When I landed at Phoenix House in June of 2008, I was a 42-year-old single mom who had been using crack cocaine for four years. I had a good lawyer who got me into Phoenix House after I served 77 days in jail for a grand theft charge.
Early on, Phoenix House assigned me my “Big Sister,” a Colombian woman named Ana Hernandez, and I will never forget what she told me. “I am going to show you how to do it the right way,” she said. “You’re going to see people who do it the wrong way, but it will be your choice whether you do it the right way or the wrong way.” Later on, when I got a “Little Sister,” I taught her the same thing, and she taught it to her own “Little Sister.” I was at Phoenix House for 13 months, so I really got to see this progress, watch things moving forward.
At first, I hated the place. I was stuck there with no makeup, no drugs, just learning the philosophy. Then, at some point a light just came on in my head. “Just sit down and listen to what we have to say,” one counselor told me, “and then, maybe, it’ll all sink in.” He was right.
So I started going to groups and became involved within the program. There were so many men in the house, and there were only 32 of us women, so I really felt like I had to set an example for the younger girls. I got involved in the Encounters groups, and to this day I still use the skills I learned there: reading people, noticing how they talk and being aware of how they present themselves.
Soon, the cloud started to lift – I was journaling, my counselor was helping me work through my guilt and shame, and I was starting to get a little bit of relief. There was a gentleman at Phoenix House who taught me how to read the bible, and I started meditating and praying every morning.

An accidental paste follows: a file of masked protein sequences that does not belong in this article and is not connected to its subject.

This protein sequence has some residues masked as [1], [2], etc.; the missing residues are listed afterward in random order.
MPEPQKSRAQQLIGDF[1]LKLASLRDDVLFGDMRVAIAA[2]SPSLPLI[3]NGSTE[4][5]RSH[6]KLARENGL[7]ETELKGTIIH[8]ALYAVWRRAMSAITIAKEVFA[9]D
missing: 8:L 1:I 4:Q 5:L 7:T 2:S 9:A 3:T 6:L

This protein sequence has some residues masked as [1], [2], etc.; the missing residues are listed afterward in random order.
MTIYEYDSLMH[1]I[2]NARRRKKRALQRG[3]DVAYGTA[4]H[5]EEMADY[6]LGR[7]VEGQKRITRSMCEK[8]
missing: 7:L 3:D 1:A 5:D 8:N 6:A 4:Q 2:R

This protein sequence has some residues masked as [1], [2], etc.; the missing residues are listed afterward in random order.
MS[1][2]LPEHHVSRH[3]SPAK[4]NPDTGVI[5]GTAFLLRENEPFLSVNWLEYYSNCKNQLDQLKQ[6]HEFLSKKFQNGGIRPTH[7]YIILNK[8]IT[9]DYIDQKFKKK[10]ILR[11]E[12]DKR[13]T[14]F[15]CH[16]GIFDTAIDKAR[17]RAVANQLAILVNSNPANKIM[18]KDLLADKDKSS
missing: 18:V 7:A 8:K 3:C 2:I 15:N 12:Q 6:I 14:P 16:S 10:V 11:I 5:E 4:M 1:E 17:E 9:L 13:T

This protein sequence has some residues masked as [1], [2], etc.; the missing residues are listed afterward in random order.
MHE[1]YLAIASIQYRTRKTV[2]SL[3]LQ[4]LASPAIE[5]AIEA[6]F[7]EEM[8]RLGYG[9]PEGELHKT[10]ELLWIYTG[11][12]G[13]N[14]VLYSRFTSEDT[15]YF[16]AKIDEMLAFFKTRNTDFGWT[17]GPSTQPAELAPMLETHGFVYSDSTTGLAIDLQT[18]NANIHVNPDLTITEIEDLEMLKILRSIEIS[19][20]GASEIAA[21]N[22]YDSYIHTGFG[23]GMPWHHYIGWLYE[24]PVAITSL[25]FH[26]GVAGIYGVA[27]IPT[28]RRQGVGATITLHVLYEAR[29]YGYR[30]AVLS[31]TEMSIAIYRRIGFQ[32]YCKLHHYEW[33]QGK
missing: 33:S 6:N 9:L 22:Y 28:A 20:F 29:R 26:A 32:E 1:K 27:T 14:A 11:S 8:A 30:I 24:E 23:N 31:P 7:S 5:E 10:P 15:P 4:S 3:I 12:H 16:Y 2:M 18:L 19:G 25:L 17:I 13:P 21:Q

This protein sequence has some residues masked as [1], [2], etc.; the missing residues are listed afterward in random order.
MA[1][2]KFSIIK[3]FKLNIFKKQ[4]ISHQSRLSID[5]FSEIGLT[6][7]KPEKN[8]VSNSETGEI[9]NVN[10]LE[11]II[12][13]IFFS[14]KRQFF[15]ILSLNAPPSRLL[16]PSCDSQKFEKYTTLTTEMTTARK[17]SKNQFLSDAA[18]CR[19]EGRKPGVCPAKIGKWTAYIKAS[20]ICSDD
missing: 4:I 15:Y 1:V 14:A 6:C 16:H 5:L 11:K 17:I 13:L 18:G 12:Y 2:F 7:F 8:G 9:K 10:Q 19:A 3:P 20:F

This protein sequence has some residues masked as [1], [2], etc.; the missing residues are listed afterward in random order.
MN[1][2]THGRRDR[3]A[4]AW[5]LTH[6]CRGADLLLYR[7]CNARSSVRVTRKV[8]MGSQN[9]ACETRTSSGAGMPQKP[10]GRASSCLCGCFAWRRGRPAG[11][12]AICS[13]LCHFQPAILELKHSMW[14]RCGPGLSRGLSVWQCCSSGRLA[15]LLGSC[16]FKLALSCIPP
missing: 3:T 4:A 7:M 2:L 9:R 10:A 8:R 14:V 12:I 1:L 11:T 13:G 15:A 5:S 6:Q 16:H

I left Phoenix House in June of 2009 and graduated in February of 2010. I went back in front of the judge and he released me early for outpatient treatment, which was really great because it gave me a network when I came back to my hometown. I’ve been a hairdresser for 23 years, and the salon I I used to work for let me go on a medical leave when I went into treatment at Phoenix House. Two of the ladies who work for the salon are recovering addicts, and one of them said, “when you’re ready to get your job back, let me know.” So I did. Between those two ladies and Phoenix House, I was really given a second chance, and I will never forget that.
Today, I’m back at home and back at work. I’m trying to help out at the jail, attend some of their meetings so that I can reach those woman that really need inspiration. I’m also thinking of going back to school to become a substance abuse counselor—I truly feel that this is my calling.
I know in my heart that if I hadn’t spent two years at Phoenix House to heal, I would still be out there doing drugs. Phoenix House gave me the tools that I needed. A lot of women go to treatment without knowing how to pay a bill or make a bed—some of us just need to be re-trained, and Phoenix House re-trained me. They went about it the right way, taking baby steps.
My counselor used to say, “Julie, just follow the process.” And I used to think, “what the hell does that mean?” Now I know that recovery is definitely a process. It’s like peeling an onion; getting through the tough layers to your core foundation. That’s what Phoenix House taught me.